UPDATE: This week, the Consumer Financial Protection Bureau (CFPB) issued a final rule moving the effective date of the Know Before You Owe mortgage disclosure rule, also called the TILA-RESPA Integrated Disclosures rule, to October 3, 2015. The Bureau believes that moving the effective date may benefit both industry and consumers with a smoother transition to the new rule. The Bureau further believes that scheduling the effective date on a Saturday may facilitate implementation by giving industry time over the weekend to launch new systems configurations and to test systems.
If you have moved a lot of transferees, or have had the experience of working closely with one, you should know that they are going through a major transition. Even the most positive of transferees go through bouts of homesickness, or general emotional discomfort, as a result of rapid changes and unfamiliar territory. Feeling homesick is a perfectly normal and almost always inevitable.
We admit, we have been a little obsessed with housing market stories lately. But, who isn’t? It’s a weird time for real estate. And, what it boils down is this – today’s real estate and rental market needs confidence and equity. While we are seeing significant appreciation in some markets, it is not due to a significant number of new buyers. As we have pointed out, the lack of inventory is the real culprit. For this reason, we are not seeing any let up in the rental market.
We just wanted to take a quick moment to wish you all a happy, fun, and safe Fourth of July weekend. While we’re all excited about BBQs and fireworks over here, I can’t help but think about the transferees who recently relocated abroad and will be missing out on this wholly American holiday. Then I started thinking about how difficult it can be to celebrate any holiday in a foreign country with different cultural views, traditions, and lifestyles. Luckily, there are tons of resources to help expats adjust.
Recently I attended the Forum for Expat Management 2015 NYC Roadshow. What an exciting buzz with many people in attendance from both the corporate and supplier side of global mobility! Everywhere I looked people were gathered together either at a roundtable event, a session, a supplier booth, or just in groups chatting about global mobility. One of my favorite panel sessions was “Repatriation, Localization, or Redeployment – Exploring the Best Succession Plans to Retain Top Talent.” The panel, moderated by Brian Friedman, Founder, FEM included Tricia Schneider, Director of Global Mobility, American Express; Melissa Sudano, Director of Global Mobility, CA Technologies; and Patricia Tavares, Global Mobility Regional Head – Americas, HSBC. Their combined expertise left me with several lessons but, today, I wanted to share some thoughts on repatriation and retention specifically.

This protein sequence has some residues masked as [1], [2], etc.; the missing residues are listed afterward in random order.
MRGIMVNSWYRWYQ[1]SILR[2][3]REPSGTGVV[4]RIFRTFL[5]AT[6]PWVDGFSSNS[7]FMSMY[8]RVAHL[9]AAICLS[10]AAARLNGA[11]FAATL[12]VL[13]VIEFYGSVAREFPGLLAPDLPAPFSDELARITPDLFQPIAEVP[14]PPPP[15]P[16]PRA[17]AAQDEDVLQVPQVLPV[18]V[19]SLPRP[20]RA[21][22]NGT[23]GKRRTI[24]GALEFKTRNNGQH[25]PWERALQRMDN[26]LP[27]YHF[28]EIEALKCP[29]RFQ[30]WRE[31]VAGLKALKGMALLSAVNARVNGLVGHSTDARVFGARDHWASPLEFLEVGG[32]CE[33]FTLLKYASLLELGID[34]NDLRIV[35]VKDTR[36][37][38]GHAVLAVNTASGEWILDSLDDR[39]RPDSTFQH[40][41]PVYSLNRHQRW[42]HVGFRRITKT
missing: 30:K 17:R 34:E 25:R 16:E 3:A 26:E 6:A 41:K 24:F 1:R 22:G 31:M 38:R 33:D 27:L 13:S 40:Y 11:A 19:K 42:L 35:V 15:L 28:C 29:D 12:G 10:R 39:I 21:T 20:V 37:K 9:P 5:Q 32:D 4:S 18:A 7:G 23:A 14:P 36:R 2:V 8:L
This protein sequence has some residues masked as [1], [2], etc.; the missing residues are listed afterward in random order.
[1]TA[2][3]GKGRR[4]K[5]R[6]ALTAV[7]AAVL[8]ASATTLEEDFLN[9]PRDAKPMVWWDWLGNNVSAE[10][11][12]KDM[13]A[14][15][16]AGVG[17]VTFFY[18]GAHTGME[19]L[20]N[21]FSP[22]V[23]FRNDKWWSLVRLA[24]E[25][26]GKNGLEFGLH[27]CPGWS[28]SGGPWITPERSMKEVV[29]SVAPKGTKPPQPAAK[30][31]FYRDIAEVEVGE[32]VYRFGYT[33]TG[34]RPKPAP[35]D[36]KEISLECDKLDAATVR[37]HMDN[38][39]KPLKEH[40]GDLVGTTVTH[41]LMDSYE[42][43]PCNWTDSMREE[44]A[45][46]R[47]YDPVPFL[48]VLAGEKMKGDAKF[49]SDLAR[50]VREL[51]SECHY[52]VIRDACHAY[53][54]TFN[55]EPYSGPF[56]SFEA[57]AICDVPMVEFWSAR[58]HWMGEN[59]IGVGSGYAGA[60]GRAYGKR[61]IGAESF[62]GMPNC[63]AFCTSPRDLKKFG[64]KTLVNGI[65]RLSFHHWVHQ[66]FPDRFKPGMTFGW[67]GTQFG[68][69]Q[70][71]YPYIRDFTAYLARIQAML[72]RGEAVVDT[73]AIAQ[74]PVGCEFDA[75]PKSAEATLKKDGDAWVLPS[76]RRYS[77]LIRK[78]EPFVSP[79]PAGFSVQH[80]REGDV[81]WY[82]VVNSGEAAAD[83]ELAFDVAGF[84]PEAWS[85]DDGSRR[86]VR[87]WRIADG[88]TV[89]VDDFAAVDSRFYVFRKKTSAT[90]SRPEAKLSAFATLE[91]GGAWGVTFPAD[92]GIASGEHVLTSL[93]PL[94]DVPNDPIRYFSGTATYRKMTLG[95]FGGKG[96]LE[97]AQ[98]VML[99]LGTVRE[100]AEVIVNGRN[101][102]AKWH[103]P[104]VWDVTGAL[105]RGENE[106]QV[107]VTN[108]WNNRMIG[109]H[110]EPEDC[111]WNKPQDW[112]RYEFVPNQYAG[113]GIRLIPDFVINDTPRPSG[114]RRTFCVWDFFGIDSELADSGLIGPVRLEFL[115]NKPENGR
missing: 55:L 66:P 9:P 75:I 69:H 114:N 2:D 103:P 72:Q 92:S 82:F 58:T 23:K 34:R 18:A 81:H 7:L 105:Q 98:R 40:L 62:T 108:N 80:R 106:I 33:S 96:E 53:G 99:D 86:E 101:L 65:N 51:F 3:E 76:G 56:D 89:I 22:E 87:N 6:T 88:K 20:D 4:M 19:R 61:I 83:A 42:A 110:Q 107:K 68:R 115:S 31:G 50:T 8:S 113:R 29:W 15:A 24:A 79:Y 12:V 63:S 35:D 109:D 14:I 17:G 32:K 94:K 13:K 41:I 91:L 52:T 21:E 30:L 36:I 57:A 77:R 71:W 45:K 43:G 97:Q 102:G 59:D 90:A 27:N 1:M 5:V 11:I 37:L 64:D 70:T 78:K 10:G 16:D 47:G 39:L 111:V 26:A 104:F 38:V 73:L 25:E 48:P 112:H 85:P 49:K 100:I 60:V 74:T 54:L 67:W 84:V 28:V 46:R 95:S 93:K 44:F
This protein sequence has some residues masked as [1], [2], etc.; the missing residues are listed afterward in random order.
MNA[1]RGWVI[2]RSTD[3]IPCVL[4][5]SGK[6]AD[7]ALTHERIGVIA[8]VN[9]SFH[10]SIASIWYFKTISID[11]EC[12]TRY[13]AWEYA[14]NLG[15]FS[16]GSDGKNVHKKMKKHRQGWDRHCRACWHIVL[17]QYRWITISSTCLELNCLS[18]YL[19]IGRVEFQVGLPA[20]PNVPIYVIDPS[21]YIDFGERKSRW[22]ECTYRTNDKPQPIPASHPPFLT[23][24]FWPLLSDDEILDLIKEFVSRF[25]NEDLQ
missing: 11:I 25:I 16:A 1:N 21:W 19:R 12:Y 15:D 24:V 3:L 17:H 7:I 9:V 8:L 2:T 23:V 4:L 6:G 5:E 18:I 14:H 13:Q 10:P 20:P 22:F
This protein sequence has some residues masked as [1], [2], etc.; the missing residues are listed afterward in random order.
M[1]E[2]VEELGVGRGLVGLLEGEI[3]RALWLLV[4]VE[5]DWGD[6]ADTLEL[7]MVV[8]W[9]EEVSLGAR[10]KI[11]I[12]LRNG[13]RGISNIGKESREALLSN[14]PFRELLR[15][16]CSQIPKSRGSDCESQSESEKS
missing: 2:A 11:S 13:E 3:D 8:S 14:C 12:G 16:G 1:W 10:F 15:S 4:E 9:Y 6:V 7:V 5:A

Remember a few years ago when there was no one to buy a home? Well, today, things are different. Instead of a lack of buyers, there is a lack of supply. At the same time, with fewer people able to buy due to lack of inventory or financing, more people are renting. Consequently, rental rates are skyrocketing around the country making it difficult for first-time buyers to save – or, in our world, corporate transferees to find short-term housing.
Pursuant to our last post, and as a lead up to our next EBook, today we wanted to talk about the big, not so subtle elephant in the housing market: a lack of supply. According to Zillow, the lack of new supply is squeezing renters and buyers by keeping housing costs high. In fact, U.S. renters can expect to spend 30.1 percent of their income on rent, while home buyers can expect to spend about 15.3 percent of their monthly income on a mortgage payment.
Back in March, Zillow released a report showing that, in 21 out of the top 50 U.S. housing markets, some underwater home owners are sinking deeper into debt. This seems contradictory to the face that home values are generally rising across the board around the country. Confused by the paradox, I asked Mike Canning, our real estate guru, to share his thoughts on the article.
Last week, Paige posted about how the busy relocation season has arrived. She went over the fact that the household goods aspect of your transferees’ moves will definitely pose a challenge this year due to an increase in volume and decrease in actual trucks and drivers. For your employees, the household goods moving process is, without a doubt, the most stressful piece of the relocation puzzle (well, maybe after selling the home). This week, I want to talk about some of the stresses that HR will encounter as the summer season really takes off.